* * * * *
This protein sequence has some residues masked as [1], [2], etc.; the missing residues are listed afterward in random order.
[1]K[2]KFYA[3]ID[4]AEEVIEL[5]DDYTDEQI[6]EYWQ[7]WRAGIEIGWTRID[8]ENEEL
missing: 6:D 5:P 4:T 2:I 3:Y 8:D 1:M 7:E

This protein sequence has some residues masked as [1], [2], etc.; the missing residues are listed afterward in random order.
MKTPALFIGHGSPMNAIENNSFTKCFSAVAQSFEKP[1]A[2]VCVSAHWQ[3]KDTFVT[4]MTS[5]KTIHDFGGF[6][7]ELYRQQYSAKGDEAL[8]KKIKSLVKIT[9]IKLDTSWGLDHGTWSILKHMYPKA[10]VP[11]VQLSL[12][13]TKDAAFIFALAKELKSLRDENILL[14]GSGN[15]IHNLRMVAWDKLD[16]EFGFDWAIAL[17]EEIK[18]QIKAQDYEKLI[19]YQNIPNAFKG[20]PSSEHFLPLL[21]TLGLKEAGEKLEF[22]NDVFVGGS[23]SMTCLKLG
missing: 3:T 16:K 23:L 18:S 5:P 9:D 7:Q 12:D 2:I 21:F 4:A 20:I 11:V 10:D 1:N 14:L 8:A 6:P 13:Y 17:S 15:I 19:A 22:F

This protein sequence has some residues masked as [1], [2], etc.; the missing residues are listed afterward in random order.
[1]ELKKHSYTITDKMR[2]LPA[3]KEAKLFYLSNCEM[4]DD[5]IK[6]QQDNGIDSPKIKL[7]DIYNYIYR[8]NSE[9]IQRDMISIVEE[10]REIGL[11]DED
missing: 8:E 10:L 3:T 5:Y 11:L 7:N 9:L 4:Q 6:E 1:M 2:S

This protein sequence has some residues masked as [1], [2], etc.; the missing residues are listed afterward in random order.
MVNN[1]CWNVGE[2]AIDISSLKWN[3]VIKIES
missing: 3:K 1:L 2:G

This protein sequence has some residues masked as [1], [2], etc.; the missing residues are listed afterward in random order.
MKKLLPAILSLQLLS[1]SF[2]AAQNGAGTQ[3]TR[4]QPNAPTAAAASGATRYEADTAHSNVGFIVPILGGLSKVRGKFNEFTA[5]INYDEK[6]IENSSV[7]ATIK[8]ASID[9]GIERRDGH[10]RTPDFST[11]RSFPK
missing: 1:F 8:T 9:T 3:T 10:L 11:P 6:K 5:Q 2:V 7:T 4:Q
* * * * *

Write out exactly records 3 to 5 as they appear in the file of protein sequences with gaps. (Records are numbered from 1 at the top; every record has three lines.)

This protein sequence has some residues masked as [1], [2], etc.; the missing residues are listed afterward in random order.
[1]ELKKHSYTITDKMR[2]LPA[3]KEAKLFYLSNCEM[4]DD[5]IK[6]QQDNGIDSPKIKL[7]DIYNYIYR[8]NSE[9]IQRDMISIVEE[10]REIGL[11]DED
missing: 8:E 10:L 3:T 5:Y 11:L 7:N 9:L 4:Q 6:E 1:M 2:S

This protein sequence has some residues masked as [1], [2], etc.; the missing residues are listed afterward in random order.
MVNN[1]CWNVGE[2]AIDISSLKWN[3]VIKIES
missing: 3:K 1:L 2:G

This protein sequence has some residues masked as [1], [2], etc.; the missing residues are listed afterward in random order.
MKKLLPAILSLQLLS[1]SF[2]AAQNGAGTQ[3]TR[4]QPNAPTAAAASGATRYEADTAHSNVGFIVPILGGLSKVRGKFNEFTA[5]INYDEK[6]IENSSV[7]ATIK[8]ASID[9]GIERRDGH[10]RTPDFST[11]RSFPK
missing: 1:F 8:T 9:T 3:T 10:L 11:P 6:K 5:Q 2:V 7:T 4:Q